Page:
The number of U.S. medical student seniors at medical schools choosing internal medicine residencies leveled off in 2012 after two years of significant increases, according to results from the 2012 Match Day.
The 2012 National Resident Matching Program (NRMP) report, released on March 16, showed that 2,941 U.S. medical school seniors matched internal medicine, nearly unchanged from the 2,940 who matched in the field in 2011.
“After seeing increases in 2010 and 2011 for the internal medicine residency match for U.S. medical students, we are disappointed that there was not a bigger increase this year,” said Virginia L. Hood, MBBS, MPH, FACP, ACP’s president. “We remain concerned about the need to significantly increase the nation’s internal medicine and primary care physician workforce to meet the needs of an aging population requiring care for chronic and complex illnesses.”
The 2012 match numbers include students who will ultimately enter a subspecialty of internal medicine, such as cardiology or gastroenterology. Currently, about 20% to 25% of internal medicine residents eventually choose to specialize in general internal medicine, compared with 54% in 1998. Internal medicine enrollment numbers decreased from 2007 to 2009 (2,680 in 2007; 2,660 in 2008; and 2,632 in 2009).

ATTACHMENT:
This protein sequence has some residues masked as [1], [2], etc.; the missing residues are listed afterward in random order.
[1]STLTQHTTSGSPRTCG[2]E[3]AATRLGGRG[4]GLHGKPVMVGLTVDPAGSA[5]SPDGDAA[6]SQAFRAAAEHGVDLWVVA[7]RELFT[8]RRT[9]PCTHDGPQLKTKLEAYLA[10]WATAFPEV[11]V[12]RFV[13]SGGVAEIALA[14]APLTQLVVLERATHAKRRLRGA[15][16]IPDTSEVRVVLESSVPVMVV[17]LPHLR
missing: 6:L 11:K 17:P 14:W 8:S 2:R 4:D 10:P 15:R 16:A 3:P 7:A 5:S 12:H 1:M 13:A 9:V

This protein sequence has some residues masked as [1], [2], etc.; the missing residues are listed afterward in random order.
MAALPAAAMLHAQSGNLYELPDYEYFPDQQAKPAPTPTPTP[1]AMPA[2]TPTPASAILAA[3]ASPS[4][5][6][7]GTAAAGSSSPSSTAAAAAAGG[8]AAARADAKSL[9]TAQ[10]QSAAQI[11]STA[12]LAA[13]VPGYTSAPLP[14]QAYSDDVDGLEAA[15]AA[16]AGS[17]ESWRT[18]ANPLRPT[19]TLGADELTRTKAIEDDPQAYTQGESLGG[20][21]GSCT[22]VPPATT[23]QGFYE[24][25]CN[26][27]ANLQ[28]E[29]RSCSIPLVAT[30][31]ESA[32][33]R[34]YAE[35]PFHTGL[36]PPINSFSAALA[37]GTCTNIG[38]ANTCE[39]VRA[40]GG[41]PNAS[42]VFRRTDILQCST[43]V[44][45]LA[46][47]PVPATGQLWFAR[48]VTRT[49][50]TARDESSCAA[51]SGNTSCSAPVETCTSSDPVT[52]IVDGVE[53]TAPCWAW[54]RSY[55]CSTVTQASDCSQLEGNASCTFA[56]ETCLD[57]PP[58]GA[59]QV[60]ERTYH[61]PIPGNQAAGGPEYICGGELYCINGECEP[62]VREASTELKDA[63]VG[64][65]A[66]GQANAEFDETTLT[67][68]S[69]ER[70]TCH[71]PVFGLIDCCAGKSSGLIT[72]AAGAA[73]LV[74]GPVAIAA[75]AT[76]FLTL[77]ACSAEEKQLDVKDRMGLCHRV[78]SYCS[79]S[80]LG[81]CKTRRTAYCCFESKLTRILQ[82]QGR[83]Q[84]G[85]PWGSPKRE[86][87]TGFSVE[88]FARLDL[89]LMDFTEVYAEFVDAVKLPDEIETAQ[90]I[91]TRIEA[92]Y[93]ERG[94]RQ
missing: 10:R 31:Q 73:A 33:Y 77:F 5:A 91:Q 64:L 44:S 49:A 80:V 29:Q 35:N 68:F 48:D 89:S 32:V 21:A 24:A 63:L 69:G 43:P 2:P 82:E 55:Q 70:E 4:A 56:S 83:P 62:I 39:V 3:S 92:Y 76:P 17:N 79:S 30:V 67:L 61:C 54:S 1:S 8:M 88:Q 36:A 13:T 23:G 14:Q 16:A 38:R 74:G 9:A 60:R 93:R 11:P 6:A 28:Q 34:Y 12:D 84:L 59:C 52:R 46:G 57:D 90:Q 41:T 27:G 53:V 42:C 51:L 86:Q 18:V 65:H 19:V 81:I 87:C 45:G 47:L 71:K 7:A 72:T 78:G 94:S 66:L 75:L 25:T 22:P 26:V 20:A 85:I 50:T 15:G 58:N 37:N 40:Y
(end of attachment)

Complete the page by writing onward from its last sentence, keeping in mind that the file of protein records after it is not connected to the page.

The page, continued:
“The numbers of U.S. medical students choosing internal medicine residencies are still well below the numbers of a generation ago,” said Steven Weinberger, MD, FACP, ACP’s executive vice president and CEO.
In 1985, 3,884 U.S. medical school graduates chose internal medicine residency programs.
“ACP also remains concerned about the rising cost of medical education and the resulting financial burden on medical students and residents, particularly those who choose careers in general internal medicine,” Dr. Weinberger said. “Our nation needs to continue to reform the payment system and help internal medicine residents recognize their societal contribution to providing primary care for complex patients.”
Read the full report at the ACP site